As a general matter, the disclosure uses the term “signal.” One skilled in the art will recognize that the signal may be any digital or analog signal. Those signals may include, but are not limited to, a bit, a specified set of bits, an A/C signal, or a D/C signal. Uses of the term “signal” in the description may include any of these different interpretations. It will also be understood to one skilled in the art that the term “connected” is not limited to a physical connection but can refer to any means of communicatively or operatively coupling two devices.
As another general matter, the disclosure uses the terms “television converter,” “receiver,” “set-top-box,” “television receiving device,” “television receiver,” “television recording device,” “satellite set-top-box,” “satellite receiver,” “cable set-top-box,” “cable receiver,” and “television tuner” to refer interchangeably to a converter device or electronic equipment that has the capacity to acquire, process and distribute one or more television signals transmitted by broadcast, cable, telephone or satellite distributors. DVR and “personal video recorder (PVR)” refer interchangeably to devices that can record and play back television signals and that may implement trick functions including, but not limited to, fast-forward, rewind and pause. As set forth in this specification and the figures pertaining thereto, DVR and PVR functionality or devices may be combined with a television converter. The signals transmitted by these broadcast, cable, telephone or satellite distributors may include, individually or in any combination, internet, radio, television or telephonic data or information. One skilled in the art will recognize that a television converter device may be implemented as an external self-enclosed unit, a plurality of external self-enclosed units or as an internal unit housed within a television. One skilled in the art will recognize that the present invention can apply to analog and digital satellite set-top-boxes.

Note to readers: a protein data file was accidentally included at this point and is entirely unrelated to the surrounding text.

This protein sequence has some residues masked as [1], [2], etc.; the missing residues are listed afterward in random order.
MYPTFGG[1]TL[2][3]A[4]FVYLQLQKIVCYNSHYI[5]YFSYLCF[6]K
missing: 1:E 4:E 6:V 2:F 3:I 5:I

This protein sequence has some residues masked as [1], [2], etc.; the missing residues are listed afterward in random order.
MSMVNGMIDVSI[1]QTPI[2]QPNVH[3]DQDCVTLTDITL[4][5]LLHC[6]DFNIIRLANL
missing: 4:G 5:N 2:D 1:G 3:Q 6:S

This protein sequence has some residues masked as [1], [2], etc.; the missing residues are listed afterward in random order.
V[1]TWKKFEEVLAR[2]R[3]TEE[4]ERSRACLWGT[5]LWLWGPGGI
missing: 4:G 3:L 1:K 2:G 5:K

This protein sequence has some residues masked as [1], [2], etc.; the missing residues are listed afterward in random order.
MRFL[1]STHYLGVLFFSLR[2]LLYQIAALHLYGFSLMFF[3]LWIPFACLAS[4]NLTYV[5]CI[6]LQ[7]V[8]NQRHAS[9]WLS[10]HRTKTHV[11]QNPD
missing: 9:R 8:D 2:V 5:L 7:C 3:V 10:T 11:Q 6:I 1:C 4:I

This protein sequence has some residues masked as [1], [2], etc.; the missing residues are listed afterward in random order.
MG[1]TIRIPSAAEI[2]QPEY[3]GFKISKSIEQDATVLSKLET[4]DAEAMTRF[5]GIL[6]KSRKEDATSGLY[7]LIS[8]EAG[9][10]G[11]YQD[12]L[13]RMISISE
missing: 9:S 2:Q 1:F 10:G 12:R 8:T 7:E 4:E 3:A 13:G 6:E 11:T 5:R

As yet another general matter, it will be understood by one skilled in the art that the term “television” refers to a television set or video display that may contain an integrated television converter device (e.g., an internal cable-ready television tuner housed inside a television) or, alternatively, that is connected to an external television converter device (e.g., an external set-top-box connected via cabling to a television). A further example of an external television converter device is the EchoStar Dish PVR 721, Part Number 106525, combination satellite set-top-box and DVR.
Finally, as a general matter, it should be understood that satellite television signals may be very different from broadcast television or other types of signals. Satellite signals may include multiplexed, packetized, and modulated digital signals. Once multiplexed, packetized and modulated, one analog satellite transmission may carry digital data representing several television stations or service providers. Some examples of service providers include HBO™, CSPAN™, ABC™, CBS™, or ESPN™. In satellite television, a service provider can also be compared to a “channel.”